"Racing Dragons and Remembering Aliens: Benefits of Playing Number and Working Memory Games on Kindergartners’ Numerical Knowledge"
Associate Professor Susanne Jaeggi and Alumna Grace Lin have published with colleagues in Developmental Science: "Racing Dragons and Remembering Aliens: Benefits of Playing Number and Working Memory Games on Kindergartners’ Numerical Knowledge." Co-authors are Geetha B. Ramani (1st author), Emily N. Daubert, Snigdha Kamarsu, and Alaina Wodzinski.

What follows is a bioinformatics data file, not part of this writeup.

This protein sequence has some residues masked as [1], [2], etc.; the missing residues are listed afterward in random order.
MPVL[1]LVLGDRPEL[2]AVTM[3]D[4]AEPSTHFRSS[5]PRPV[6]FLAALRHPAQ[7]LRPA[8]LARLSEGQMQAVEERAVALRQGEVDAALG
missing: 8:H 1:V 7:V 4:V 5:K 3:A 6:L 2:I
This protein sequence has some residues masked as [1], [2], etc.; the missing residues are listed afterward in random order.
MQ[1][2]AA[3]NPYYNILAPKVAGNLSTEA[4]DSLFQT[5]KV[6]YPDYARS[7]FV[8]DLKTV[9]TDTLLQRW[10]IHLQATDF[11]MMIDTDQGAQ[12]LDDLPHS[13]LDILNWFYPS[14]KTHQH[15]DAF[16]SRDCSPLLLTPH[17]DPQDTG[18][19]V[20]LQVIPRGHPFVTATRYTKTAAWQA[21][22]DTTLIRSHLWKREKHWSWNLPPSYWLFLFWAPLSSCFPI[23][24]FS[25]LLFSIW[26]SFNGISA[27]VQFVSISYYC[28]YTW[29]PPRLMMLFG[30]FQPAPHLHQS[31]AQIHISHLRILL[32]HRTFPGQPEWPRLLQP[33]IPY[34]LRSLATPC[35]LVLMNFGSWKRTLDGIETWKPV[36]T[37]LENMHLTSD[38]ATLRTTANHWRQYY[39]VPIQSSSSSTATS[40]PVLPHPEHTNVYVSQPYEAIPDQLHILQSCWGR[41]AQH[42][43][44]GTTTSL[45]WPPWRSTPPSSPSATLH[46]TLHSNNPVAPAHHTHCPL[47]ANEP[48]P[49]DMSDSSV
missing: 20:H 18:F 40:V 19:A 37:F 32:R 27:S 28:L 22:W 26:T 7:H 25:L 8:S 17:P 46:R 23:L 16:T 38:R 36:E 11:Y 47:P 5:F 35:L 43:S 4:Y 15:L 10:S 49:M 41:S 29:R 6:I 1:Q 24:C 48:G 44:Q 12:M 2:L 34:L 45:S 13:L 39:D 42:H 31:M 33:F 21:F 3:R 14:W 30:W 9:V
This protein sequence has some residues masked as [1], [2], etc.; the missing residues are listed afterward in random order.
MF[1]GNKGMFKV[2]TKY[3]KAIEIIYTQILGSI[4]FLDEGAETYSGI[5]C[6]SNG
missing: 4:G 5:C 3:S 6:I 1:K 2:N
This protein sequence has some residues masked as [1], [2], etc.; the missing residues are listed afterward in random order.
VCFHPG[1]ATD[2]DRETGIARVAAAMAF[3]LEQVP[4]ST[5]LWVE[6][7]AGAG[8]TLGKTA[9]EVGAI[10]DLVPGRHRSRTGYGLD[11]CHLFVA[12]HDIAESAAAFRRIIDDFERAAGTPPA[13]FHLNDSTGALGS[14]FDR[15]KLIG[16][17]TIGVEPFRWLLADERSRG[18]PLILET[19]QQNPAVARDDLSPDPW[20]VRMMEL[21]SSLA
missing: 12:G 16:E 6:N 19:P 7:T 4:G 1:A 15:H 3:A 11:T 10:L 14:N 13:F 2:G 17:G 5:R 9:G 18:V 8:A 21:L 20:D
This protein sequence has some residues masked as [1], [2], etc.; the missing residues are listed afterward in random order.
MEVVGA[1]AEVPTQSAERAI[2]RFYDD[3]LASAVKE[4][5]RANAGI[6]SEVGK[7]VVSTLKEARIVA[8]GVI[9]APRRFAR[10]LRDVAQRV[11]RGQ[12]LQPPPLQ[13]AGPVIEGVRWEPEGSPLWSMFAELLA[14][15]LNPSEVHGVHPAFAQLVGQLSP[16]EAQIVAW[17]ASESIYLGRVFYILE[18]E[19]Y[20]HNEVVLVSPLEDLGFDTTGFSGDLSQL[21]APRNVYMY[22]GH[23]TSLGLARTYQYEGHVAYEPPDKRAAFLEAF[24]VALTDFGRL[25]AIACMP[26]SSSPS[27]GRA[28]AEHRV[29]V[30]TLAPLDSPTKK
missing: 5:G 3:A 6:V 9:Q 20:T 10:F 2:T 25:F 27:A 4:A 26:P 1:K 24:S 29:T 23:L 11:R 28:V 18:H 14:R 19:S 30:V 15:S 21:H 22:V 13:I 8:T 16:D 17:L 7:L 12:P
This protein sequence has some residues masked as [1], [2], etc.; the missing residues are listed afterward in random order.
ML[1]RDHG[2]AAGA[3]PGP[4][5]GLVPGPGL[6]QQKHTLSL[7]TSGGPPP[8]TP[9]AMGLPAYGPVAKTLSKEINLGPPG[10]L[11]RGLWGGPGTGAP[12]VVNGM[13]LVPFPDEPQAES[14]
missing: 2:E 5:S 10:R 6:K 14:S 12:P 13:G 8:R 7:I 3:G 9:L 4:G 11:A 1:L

Sources that contribute to variation in mathematical achievement include both numerical knowledge and general underlying cognitive processing abilities. The current study tested the benefits of tablet‐based training games that targeted each of these areas for improving the mathematical knowledge of kindergarten‐age children. We hypothesized that playing a number‐based game targeting numerical magnitude knowledge would improve children's broader numerical skills. We also hypothesized that the benefits of playing a working memory (WM) game would transfer to children's numerical knowledge given its important underlying role in mathematics achievement. Kindergarteners from diverse backgrounds (n = 148; 52% girls; Mage = 71.87 months) were randomly assigned to either play a number‐based game, a WM game, or a control game on a tablet for 10 sessions. Structural equation modeling (SEM) was used to model children's learning gains in mathematics and WM across time. Overall, our results suggest that playing the number game improved kindergarten children's numerical knowledge at the latent level, and these improvements remained stable as assessed one month later. However, children in the WM group did not improve their numerical knowledge compared to children in the control condition. Playing both the number game and WM game improved children's WM at the latent level. Importantly, the WM group continued to improve their WM for at least a month after playing the games. The results demonstrate that computerized games that target both domain‐specific and domain‐general skills can benefit a broad range of kindergarten‐aged children.